Category: leftward drift

Left Behind: More on Bias in Social "Science"

I’m no fan of Shermer, but he’s right here.

Article as follows, emphasis added:
In the past couple of years imbroglios erupted on college campuses across the U.S. over trigger warnings (for example, alerting students to scenes of abuse and violence in The Great Gatsbybefore assigning it), microaggressions (saying “I believe the most qualified person should get the job”), cultural appropriation (a white woman wearing her hair in cornrows), speaker disinvitations (Brandeis University canceling plans to award Ayaan Hirsi Ali an honorary degree because of her criticism of Islam’s treatment of women), safe spaces (such as rooms where students can go after a talk that has upset them), and social justice advocates competing to signal their moral outrage over such issues as Halloween costumes (last year at Yale University). Why such unrest in the most liberal institutions in the country?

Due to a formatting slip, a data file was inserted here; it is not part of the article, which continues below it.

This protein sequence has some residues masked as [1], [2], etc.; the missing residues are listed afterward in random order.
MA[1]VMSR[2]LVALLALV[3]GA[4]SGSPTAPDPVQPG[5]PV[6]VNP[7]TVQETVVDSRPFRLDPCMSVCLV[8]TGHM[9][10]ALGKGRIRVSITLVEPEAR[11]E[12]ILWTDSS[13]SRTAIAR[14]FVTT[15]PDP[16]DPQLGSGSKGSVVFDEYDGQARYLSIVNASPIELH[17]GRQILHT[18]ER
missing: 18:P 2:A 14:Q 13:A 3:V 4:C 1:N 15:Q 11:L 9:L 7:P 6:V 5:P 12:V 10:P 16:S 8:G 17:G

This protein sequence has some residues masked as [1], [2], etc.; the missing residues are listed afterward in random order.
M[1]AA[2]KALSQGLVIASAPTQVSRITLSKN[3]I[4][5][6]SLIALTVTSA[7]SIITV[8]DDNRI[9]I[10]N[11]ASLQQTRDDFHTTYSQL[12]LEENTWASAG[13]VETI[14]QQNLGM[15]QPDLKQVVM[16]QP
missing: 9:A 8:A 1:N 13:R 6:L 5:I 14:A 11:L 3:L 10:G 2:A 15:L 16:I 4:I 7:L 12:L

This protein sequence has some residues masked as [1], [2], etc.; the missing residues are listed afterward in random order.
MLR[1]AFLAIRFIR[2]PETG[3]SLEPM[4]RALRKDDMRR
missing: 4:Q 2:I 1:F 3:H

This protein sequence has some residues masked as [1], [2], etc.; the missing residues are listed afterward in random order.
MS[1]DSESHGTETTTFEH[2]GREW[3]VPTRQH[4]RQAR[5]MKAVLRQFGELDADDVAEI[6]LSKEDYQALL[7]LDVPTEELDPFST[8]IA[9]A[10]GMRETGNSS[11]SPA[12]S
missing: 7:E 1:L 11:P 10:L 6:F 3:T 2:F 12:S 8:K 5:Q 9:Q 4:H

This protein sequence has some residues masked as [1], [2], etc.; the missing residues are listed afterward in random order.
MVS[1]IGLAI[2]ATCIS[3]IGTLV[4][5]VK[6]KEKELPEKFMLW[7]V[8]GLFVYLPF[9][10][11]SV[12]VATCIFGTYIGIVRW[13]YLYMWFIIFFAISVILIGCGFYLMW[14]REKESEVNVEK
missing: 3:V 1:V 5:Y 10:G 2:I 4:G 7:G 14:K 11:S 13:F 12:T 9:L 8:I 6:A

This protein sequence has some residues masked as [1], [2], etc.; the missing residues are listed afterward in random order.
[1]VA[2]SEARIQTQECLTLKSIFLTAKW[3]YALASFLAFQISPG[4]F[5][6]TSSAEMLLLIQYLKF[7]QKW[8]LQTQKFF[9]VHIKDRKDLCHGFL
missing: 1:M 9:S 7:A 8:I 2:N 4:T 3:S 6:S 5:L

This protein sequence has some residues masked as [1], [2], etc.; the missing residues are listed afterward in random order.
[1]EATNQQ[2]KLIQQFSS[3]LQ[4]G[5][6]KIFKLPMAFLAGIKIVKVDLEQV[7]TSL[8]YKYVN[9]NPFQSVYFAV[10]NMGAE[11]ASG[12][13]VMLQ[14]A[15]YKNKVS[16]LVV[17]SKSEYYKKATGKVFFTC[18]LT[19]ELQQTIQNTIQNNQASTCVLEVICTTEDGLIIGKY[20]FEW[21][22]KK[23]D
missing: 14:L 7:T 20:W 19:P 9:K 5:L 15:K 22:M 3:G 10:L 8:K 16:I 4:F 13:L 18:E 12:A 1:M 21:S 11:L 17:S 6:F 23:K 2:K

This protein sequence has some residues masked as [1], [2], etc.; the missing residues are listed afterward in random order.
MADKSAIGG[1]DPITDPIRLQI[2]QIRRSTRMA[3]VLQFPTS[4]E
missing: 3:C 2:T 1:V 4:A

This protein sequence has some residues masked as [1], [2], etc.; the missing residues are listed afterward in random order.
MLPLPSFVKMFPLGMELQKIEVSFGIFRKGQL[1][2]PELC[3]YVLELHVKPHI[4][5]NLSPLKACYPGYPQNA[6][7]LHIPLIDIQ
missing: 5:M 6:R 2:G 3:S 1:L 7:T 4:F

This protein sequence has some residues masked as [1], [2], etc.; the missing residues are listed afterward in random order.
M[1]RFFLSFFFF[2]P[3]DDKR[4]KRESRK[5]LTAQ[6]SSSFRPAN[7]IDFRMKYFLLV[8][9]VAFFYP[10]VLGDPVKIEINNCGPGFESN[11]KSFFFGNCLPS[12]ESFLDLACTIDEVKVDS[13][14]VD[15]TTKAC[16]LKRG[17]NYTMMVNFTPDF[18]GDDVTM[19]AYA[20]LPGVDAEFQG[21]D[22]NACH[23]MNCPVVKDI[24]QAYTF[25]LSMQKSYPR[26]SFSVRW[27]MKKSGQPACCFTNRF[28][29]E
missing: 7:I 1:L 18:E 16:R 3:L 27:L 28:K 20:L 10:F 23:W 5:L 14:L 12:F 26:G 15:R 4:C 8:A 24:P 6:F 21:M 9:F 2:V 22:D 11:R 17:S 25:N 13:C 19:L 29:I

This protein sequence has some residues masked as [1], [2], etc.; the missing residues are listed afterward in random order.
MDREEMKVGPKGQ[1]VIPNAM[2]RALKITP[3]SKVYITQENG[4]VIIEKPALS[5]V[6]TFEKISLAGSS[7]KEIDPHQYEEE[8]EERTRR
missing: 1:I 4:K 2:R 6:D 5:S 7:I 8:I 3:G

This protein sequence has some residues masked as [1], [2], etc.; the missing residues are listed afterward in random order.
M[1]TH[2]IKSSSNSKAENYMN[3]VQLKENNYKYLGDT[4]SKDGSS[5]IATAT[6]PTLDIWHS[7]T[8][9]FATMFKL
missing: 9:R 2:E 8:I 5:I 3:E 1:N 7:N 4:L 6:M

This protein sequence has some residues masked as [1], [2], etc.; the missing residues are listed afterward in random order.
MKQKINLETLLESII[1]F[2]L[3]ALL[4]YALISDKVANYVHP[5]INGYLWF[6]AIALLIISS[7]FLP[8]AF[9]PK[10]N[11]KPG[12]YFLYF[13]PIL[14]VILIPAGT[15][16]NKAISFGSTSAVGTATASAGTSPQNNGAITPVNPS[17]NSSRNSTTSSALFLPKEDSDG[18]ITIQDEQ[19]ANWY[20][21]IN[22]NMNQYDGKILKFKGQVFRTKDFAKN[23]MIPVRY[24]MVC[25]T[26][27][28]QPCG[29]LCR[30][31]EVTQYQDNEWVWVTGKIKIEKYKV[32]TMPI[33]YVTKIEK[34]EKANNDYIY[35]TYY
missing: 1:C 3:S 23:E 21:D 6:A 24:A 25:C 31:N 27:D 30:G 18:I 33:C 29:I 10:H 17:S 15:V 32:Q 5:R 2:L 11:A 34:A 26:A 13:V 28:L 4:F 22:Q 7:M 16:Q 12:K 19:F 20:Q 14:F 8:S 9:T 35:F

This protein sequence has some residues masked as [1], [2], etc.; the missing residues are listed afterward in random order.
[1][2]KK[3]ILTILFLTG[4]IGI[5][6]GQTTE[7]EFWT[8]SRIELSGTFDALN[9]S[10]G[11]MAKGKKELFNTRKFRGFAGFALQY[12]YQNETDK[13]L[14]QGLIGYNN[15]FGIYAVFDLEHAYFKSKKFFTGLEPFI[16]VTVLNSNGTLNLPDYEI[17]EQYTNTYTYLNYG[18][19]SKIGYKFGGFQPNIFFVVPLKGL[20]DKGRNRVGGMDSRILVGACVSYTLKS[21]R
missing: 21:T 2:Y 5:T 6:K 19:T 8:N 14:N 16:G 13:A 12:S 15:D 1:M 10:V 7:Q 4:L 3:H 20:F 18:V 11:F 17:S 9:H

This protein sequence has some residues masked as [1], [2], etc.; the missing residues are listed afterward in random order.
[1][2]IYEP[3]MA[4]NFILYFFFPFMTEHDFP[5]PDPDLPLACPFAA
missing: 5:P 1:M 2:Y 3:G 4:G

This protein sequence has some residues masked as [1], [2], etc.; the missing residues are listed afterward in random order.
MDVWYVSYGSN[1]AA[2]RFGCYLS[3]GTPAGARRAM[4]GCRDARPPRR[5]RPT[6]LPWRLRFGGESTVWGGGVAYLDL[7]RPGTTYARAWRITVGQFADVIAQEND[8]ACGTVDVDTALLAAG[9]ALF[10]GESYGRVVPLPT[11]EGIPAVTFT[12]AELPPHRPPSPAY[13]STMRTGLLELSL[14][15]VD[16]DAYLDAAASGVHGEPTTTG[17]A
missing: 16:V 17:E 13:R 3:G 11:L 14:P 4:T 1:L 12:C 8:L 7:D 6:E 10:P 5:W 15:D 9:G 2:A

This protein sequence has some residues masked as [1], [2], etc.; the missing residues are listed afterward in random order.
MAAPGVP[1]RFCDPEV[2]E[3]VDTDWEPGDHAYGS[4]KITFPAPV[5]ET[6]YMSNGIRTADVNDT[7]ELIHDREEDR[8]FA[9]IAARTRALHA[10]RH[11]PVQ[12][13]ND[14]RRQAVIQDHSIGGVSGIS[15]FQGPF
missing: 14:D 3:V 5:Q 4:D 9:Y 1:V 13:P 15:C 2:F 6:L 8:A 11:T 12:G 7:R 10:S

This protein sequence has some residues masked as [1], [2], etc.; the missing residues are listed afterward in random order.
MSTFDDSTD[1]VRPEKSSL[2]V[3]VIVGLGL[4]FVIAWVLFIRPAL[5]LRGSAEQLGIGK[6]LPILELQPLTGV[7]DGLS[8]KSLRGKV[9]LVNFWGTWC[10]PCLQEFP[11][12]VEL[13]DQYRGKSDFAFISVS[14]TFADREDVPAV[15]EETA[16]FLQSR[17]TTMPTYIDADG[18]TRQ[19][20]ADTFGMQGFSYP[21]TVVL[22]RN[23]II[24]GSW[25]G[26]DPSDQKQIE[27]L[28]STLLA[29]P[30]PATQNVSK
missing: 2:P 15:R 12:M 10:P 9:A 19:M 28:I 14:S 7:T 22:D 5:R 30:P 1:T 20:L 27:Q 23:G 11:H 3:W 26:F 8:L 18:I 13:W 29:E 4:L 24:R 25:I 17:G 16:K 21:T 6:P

Although there are many proximate causes, there is but one ultimate cause—lack of political diversity to provide checks on protests going too far. A 2014 study conducted by the University of California, Los Angeles, Higher Education Research Institute found that 59.8 percent of all undergraduate faculty nationwide identify as far left or liberal, compared with only 12.8 percent as far right or conservative. The asymmetry is much worse in the social sciences. A 2015 study by psychologist José Duarte, then at Arizona State University, and his colleagues in Behavioral and Brain Sciences, entitled “Political Diversity Will Improve Social Psychological Science,” found that 58 to 66 percent of social scientists are liberal and only 5 to 8 percent conservative and that there are eight Democrats for every Republican. The problem is most relevant to the study of areas “related to the political concerns of the Left—areas such as race, gender, stereotyping, environmentalism, power, and inequality.” The very things these students are protesting.